Resentment in the Sahel against France, for instance, has a history, from the forced labour gangs that built the railway between Abidjan and Ouagadougou to the crimes France committed directly in Cameroon and Niger and through its attempted dismemberment-by-proxy of Nigeria in the 1960s. The list is incomplete and yet already depressingly long, between the brutal British suppression of the Mau Mau rebellion in Kenya, the Italians massacring thousands of Ethiopians in Addis Ababa, the King of the Belgian’s genocide in Congo, the planned extermination of two peoples by the Germans in Namibia and Portugal’s wars in Angola, Mozambique and Guinea Bissau.
Which is why some, in Mali and CAR, will cheer the Russians. Unlike the West, they do not pretend to stand for human rights , transparency, good governance or the rule of law. While brutal, this honesty can be quite refreshing.
Europe gets a fit of collective amnesia when its own crimes come up, whilst none of this has been forgotten on the African continent. And the realisation is growing, especially among the continent’s younger generations, that all this foreign posturing, be it by sending troops, sending money to finance “development projects”, dumping stuff nobody else wants, holding endless rounds of meetings and workshops and pledging yet more assistance will never bring better governance to their countries, never create the jobs they want, never bring down the kleptocracies that have mortgaged their futures, never reduce armed conflict and never install non-corrupt justice systems that work for everyone, not just a well-connected elite. And you may have noticed that all of these (bad governance, unemployment, stealing leaders, lack of prospects, impunity) are factors that contribute to more armed conflicts, as ZAM’s own research has pointed out frequently.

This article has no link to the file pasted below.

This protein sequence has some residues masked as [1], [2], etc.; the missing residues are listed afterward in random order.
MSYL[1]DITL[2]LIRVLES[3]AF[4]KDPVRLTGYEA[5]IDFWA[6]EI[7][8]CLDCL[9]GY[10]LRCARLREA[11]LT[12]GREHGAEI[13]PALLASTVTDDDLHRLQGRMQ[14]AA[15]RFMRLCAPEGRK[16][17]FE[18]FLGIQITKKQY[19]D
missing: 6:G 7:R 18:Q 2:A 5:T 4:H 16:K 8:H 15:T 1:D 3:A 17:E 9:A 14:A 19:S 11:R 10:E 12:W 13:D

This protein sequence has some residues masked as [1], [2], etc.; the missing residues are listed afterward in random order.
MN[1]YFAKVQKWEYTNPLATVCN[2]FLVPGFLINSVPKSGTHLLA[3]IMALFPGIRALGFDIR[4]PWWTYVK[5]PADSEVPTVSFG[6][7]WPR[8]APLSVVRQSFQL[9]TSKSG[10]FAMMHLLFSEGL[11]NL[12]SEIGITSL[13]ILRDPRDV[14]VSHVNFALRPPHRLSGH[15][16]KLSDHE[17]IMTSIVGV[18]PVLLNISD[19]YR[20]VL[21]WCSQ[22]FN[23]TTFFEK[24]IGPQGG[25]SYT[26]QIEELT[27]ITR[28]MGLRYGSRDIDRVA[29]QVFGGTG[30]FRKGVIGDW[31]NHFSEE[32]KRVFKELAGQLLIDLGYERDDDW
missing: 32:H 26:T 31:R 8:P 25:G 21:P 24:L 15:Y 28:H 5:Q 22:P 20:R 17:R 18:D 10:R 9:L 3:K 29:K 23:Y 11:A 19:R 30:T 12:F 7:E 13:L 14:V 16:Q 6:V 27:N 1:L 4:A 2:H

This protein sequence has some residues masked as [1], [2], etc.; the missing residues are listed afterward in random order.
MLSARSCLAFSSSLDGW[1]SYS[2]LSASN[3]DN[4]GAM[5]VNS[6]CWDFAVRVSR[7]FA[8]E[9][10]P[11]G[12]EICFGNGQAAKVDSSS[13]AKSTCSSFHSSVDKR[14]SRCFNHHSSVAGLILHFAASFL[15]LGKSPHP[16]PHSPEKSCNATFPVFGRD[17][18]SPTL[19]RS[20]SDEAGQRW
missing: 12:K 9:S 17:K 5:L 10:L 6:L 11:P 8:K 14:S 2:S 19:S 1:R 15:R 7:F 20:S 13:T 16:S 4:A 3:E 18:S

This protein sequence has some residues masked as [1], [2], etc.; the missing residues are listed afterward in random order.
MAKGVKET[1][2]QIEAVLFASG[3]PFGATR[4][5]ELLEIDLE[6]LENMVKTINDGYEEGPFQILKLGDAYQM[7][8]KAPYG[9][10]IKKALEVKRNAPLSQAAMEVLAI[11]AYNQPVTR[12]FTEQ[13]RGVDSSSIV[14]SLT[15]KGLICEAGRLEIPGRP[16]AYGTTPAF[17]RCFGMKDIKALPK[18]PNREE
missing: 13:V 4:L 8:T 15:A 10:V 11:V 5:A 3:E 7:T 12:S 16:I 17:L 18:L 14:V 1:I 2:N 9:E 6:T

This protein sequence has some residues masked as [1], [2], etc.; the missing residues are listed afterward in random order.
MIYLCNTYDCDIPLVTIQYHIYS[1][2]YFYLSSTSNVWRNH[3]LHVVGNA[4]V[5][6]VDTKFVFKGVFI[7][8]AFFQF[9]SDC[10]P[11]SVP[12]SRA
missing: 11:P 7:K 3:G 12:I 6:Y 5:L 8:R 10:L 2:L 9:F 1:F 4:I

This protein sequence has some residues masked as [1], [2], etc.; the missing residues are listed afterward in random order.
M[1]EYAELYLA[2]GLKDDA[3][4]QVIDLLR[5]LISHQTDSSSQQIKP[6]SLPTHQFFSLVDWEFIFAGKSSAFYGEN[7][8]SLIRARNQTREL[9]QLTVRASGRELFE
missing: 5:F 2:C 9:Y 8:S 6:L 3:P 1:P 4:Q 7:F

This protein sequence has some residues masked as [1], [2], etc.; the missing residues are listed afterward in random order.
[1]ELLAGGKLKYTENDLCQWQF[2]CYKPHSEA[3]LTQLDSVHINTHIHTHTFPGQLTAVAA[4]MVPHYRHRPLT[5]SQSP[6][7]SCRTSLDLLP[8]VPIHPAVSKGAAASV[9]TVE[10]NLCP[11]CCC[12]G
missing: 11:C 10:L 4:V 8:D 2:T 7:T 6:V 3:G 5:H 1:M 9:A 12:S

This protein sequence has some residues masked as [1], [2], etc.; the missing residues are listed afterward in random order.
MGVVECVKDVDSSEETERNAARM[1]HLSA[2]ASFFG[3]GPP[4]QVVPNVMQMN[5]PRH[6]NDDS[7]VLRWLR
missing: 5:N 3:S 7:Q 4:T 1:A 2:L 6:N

While some layers of society in Africa continue to nail their flags to the masts of foreign partners, be they donors, railway builders or military powers, there may well be even more who, increasingly, feel that it has been quite enough. Awareness is rising that, even if Africa continues to suffer from weak state systems and its history of exploitation and bad governance, looking for a saviour from outside hasn’t helped and that Africans have to take the lead in doing things for themselves.